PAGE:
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Prince. That Julius Cæsar was a famous man; With what his valour did enrich his wit,
him away. Besides he has ne- equivocator as I am. And it is ver a wooden dagger.
remarkable, that the Greeks themM. That was the old :
selves called their remoie antiGolip, when Iniquity came in like quity, A.xbuubos or the equivoHocas Pocas, in a Jugler's Jerkin, cator. So far as to the general with false skirts like the Knave of sense; as to that which arises Clubs.
particularly out of the corrected And, in The Devil's an Ass, we expression, I shall only observe see this old lice, Iniquity, de- that formal-wife is a compound fcribed more at large.
epithet, an extreme fine one, From all this, it may be ga- and admirably fitted to the chather'd, that the text, where racter of the speaker, who Richard compares himself to the thought all wisdom but formality. formal Vice Iniquity, must be cor- It must therefore be read for the rupt : And the interpolation of future with a hyphen. My.osome foolish player. The Vice ther observation is with regard to or Iniquity being not a formal, the pointing; the common read. but a merry, buffoon character. ing; Besides, Shakespear could never
I moralize two meaningsmake an exact speaker refer to is nonsense: but reformed in this this character, because the sub- manner, very sensible, ject he is upon is Tradition and Thus like ibe formal-wife AntiAntiquity, which have no relation quity to it; and because it appears
I moralize: Two meanings in from the turn of the passage,
one word. that he is apologizing for his e i. e. I moralize as the antients quivocation by a reputable prac- did. And how was that the
To keep the reader no having two meanings to one longer in suspence my conjecture , word. A ridicule on the morais, that Shakespear wrote and lity of the antients, which he inpointed the lines in this manner, sinuates was no better than equiThus like the FORMAL-WISE vocating. WARBURTON. Antiquity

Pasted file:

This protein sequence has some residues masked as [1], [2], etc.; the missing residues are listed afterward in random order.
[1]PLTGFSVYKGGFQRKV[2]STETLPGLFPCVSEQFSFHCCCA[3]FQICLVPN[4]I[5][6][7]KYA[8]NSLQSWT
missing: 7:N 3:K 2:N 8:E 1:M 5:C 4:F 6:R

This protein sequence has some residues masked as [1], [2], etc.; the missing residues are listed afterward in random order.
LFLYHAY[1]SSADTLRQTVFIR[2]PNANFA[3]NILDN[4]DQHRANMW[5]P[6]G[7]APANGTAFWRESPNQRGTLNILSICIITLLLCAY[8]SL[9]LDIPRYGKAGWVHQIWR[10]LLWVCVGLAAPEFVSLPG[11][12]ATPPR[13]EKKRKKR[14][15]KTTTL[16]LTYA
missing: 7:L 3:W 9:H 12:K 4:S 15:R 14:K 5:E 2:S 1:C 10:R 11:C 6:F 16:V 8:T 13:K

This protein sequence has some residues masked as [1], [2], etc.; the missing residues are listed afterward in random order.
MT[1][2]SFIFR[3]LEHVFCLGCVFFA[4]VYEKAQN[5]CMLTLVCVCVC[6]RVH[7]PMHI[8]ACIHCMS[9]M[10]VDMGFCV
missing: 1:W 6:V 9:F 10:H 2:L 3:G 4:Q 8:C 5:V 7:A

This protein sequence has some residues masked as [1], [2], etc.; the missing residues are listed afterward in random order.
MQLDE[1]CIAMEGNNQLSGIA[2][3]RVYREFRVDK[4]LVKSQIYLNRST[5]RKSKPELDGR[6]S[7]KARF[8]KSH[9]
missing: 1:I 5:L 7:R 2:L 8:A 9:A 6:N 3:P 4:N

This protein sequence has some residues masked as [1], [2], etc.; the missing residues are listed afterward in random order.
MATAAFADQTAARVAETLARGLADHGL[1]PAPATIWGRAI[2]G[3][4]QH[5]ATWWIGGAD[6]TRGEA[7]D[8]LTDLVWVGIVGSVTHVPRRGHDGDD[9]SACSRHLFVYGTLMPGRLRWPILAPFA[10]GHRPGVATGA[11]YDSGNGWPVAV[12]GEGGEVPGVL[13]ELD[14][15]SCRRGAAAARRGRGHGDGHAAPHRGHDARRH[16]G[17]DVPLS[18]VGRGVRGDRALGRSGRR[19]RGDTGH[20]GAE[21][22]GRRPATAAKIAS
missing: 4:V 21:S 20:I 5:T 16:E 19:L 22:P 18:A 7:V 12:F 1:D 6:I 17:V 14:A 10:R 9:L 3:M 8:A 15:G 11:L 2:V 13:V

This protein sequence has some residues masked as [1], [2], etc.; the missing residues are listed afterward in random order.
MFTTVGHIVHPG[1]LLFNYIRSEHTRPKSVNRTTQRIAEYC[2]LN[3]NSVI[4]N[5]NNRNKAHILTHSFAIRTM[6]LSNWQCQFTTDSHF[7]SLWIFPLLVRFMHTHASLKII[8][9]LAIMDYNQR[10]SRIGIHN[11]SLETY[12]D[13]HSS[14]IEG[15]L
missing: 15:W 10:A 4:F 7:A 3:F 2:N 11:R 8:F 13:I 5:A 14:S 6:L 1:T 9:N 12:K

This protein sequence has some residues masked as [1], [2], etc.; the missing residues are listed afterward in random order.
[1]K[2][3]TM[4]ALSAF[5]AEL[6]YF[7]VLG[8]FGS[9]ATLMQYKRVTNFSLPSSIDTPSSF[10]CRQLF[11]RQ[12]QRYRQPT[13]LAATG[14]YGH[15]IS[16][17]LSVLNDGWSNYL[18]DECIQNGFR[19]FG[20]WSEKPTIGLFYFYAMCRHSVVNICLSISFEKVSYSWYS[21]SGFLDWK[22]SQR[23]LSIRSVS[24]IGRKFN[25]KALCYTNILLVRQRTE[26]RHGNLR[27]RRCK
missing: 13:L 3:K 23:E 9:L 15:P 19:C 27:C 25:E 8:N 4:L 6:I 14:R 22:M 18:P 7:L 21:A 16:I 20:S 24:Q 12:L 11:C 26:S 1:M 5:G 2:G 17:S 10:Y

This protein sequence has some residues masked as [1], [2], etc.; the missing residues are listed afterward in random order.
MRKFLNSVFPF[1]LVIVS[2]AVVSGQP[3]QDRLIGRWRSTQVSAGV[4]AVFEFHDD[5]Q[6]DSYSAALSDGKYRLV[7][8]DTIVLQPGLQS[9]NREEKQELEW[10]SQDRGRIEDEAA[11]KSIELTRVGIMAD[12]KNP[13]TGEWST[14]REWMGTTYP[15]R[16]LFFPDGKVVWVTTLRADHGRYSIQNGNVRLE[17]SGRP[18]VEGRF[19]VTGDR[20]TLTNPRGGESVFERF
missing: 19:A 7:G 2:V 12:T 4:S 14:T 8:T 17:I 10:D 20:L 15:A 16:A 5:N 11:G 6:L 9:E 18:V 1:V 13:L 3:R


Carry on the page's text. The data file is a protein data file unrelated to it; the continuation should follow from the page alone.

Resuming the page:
alteration Mr. Upton veI moralizė: Two meanings in ry justly censures. Dr. Warburone word.
ton has, in my opinion, done noAlluding to the Mythologic learn- thing, but correct the punctuaing of the antients, of whom tion, if indeed any alteration be they are all here speaking. So really necessary. See the differthat Richard's ironical apology tation on the old l'ice at the end is to this effect, You men of of this play. morals who fo much extol your To this long collection of allwile antiquity, in what am I notes may be added a question, inferior to it? which was but an to what equivocation Richard
His wit set down to make his valour live.
Buck. What, my gracious Lord ?
Prince. An if I live until I be a man, I'll win our ancient Right in France again, Or die a soldier, as I liv'd a King. Glo. Short summer 2 lightly has a forward spring.
Enter York, Hastings, and Archbishop. Buck. Now in good time here comes the duke of
Zork. Prince. Richard of York, how fares our noble
brother? York. Well, my 3 dread Lord, so must I call you
Prince. Ay, brother, to our grief, as it is yours ; + Too late he dy'd that might have kept that title, Which by his death hath lost much majesty.
Glo. How fares our Cousin, noble Lord of York?
York. I thank you, gentle Uncle. O my Lord,
Glo. He hath, my Lord.